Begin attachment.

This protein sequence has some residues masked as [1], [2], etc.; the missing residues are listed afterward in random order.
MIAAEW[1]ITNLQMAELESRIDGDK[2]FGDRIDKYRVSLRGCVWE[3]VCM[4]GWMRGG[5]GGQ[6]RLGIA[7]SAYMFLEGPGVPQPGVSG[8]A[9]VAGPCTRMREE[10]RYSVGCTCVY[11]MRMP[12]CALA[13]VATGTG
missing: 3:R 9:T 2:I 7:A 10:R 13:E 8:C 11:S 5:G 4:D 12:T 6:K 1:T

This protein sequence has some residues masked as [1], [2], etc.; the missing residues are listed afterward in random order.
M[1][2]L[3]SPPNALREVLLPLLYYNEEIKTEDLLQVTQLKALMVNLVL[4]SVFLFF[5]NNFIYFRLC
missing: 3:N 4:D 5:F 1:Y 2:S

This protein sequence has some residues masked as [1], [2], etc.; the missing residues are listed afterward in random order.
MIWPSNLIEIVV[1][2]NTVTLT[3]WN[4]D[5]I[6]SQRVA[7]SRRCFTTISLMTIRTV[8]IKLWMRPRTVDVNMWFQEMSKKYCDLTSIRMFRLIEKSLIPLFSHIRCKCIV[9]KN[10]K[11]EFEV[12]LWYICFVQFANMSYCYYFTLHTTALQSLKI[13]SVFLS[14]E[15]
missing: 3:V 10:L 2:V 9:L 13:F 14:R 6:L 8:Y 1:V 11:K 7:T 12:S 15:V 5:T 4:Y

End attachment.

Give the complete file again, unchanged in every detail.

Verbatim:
This protein sequence has some residues masked as [1], [2], etc.; the missing residues are listed afterward in random order.
MIAAEW[1]ITNLQMAELESRIDGDK[2]FGDRIDKYRVSLRGCVWE[3]VCM[4]GWMRGG[5]GGQ[6]RLGIA[7]SAYMFLEGPGVPQPGVSG[8]A[9]VAGPCTRMREE[10]RYSVGCTCVY[11]MRMP[12]CALA[13]VATGTG
missing: 3:R 9:T 2:I 7:A 10:R 13:E 8:C 11:S 5:G 4:D 12:T 6:K 1:T

This protein sequence has some residues masked as [1], [2], etc.; the missing residues are listed afterward in random order.
M[1][2]L[3]SPPNALREVLLPLLYYNEEIKTEDLLQVTQLKALMVNLVL[4]SVFLFF[5]NNFIYFRLC
missing: 3:N 4:D 5:F 1:Y 2:S

This protein sequence has some residues masked as [1], [2], etc.; the missing residues are listed afterward in random order.
MIWPSNLIEIVV[1][2]NTVTLT[3]WN[4]D[5]I[6]SQRVA[7]SRRCFTTISLMTIRTV[8]IKLWMRPRTVDVNMWFQEMSKKYCDLTSIRMFRLIEKSLIPLFSHIRCKCIV[9]KN[10]K[11]EFEV[12]LWYICFVQFANMSYCYYFTLHTTALQSLKI[13]SVFLS[14]E[15]
missing: 3:V 10:L 2:V 9:L 13:F 14:R 6:L 8:Y 1:V 11:K 7:T 12:S 15:V 5:T 4:Y